The President of the Senate shall, in the presence of the Senate and House of Representatives, open all the certificates and the votes shall then be counted;-The person having the greatest Number of votes for President, shall be the President.

Despite the lawsuit filed by … sigh … Louie Gohmert, there is absolutely nothing in this amendment to suggest that Pence has a choice about opening that box, or any agency in determining what states get counted. The Electoral Count Act of 1887 only serves to underline this fact. Meanwhile, outside the doors of the Senate, Donald Trump has declared that the Wild Rumpus must begin! And really, there is no doubt that he is king of the monsters. What's concerning is that Trump has spent weeks urging his supporters to come to Washington on that date for a protest that he insists will be "wild" and is definitely yet another swing at defeating democracy.

It's recently become clear that some people who have had COVID-19 emerge from the disease with severe psychosis. But it's hard to blame Trump's actions on the virus. He was always this way.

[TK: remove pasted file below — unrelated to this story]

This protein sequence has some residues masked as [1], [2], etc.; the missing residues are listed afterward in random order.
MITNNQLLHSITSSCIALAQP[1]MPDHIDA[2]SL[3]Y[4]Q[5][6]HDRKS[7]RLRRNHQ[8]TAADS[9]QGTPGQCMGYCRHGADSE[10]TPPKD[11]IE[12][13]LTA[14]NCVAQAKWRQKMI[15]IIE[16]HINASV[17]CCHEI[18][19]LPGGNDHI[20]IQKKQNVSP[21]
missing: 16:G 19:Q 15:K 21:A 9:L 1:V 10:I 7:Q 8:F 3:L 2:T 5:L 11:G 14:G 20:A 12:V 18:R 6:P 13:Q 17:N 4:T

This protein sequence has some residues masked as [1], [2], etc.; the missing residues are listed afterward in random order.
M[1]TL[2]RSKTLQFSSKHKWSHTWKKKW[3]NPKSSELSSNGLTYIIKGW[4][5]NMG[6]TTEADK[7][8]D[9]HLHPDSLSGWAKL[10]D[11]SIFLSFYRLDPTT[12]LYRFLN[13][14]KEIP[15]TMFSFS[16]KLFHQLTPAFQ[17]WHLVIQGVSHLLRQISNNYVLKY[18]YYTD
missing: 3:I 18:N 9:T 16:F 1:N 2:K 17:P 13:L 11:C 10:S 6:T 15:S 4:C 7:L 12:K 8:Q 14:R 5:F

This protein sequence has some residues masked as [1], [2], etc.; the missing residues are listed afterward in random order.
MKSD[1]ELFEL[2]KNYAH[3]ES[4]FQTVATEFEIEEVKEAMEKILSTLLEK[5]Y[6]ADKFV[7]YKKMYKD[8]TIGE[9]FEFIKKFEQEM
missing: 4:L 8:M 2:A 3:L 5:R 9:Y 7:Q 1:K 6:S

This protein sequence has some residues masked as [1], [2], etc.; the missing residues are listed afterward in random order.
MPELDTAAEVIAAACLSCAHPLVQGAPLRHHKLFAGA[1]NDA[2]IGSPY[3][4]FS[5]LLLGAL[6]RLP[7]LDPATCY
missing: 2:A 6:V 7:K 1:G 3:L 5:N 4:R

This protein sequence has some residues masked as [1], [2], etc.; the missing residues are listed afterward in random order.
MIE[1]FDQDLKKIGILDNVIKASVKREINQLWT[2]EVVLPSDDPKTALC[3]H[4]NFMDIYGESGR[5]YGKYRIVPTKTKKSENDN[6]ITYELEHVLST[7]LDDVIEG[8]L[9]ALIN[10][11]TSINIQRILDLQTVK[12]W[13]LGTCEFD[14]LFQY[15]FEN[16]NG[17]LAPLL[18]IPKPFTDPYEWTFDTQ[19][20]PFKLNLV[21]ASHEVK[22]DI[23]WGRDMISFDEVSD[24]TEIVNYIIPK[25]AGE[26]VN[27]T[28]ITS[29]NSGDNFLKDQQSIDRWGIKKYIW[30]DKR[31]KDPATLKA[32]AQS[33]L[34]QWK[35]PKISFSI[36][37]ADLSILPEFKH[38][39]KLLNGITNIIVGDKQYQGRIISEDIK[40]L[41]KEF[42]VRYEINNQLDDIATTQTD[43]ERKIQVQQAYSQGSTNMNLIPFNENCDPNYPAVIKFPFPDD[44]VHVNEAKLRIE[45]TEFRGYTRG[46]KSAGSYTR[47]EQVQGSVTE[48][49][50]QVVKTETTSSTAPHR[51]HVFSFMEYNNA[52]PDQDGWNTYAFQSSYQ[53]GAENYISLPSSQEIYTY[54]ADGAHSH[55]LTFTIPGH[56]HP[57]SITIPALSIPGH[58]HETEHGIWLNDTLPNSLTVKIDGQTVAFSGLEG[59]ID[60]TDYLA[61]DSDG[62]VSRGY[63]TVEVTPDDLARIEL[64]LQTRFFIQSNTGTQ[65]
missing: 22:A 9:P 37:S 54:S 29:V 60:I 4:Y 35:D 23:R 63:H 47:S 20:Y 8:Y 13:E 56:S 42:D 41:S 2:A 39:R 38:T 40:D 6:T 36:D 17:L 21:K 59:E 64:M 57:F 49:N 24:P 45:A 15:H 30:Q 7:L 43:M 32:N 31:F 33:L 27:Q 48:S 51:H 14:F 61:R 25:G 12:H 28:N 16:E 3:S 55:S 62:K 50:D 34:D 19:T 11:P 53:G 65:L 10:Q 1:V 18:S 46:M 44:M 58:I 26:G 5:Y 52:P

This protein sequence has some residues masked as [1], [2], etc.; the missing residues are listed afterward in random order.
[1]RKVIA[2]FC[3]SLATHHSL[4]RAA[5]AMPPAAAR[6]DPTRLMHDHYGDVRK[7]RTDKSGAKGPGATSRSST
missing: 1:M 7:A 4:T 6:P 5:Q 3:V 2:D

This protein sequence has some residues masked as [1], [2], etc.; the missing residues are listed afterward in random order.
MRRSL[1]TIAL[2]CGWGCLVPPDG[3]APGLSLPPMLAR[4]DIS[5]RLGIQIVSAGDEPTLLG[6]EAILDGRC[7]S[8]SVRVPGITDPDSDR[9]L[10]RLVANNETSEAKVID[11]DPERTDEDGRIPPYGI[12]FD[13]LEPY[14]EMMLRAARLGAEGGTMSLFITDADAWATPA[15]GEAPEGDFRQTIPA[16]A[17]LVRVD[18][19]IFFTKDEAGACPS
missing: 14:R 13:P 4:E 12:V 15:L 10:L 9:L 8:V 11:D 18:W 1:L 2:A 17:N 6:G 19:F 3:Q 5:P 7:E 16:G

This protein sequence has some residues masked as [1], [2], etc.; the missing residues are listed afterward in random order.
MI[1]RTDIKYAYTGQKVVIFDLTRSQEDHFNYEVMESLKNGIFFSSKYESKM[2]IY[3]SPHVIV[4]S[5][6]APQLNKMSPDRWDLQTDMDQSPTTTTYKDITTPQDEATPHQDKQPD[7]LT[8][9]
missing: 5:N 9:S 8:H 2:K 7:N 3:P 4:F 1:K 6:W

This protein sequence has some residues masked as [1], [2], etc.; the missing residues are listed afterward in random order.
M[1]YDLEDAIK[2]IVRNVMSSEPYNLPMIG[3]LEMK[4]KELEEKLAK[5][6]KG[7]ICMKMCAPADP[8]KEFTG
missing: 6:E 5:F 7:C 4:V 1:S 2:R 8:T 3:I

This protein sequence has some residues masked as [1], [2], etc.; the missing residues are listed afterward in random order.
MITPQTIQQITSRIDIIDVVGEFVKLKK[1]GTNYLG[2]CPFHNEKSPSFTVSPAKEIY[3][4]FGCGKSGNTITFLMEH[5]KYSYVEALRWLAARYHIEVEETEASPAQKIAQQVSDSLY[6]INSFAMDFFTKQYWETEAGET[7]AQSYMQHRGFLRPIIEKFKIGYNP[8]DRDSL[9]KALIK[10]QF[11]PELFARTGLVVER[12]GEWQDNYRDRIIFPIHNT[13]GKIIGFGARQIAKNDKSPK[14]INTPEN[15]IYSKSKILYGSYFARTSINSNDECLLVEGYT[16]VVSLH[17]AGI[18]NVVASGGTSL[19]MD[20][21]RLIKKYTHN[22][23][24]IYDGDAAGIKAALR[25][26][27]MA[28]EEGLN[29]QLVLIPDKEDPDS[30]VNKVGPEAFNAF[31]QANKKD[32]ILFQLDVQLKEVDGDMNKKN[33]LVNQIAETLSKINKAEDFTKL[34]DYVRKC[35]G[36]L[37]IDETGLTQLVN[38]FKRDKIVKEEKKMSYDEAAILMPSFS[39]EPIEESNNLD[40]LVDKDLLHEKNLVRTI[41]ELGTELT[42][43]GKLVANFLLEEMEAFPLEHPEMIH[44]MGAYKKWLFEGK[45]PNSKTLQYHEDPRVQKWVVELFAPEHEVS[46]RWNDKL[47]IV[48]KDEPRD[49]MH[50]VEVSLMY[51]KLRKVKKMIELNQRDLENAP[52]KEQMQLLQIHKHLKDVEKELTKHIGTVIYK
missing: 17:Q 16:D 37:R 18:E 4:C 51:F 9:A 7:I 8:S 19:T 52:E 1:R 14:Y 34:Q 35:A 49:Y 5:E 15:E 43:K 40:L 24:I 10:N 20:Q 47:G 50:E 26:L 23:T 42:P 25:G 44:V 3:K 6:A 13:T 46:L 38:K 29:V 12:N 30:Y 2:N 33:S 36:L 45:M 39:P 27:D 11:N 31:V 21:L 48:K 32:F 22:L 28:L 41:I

As Rachael Maddow notes at MSNBC, Trump hasn't made it clear exactly what he expects when he gathers together every white supremacist Proud Boy, every Hawaiian shirt wearing Boogalooer, and every other variety of neo-Nazi in one place. But Washington insiders are worried that Trump is leaning into the suggestion by disgraced former general Michael Flynn that he dust off the Insurrection Act, declare a national emergency, and order up a revote until the states he doesn't like get it right.

As CNN reported back on Dec. 20, even Trump's own staff is worried that he's taking Flynn's nonsensical suggestion too seriously. And as the last of the equally ridiculous lawsuits and challenges in state and federal courts fizzle out, getting Pence to simply not count the votes seems like the only move left in the Subverting Democracy Handbook. After all, nothing says peaceful transition like an outgoing executive encouraging armed insurrectionists to mass around the capitol for a "wild" time.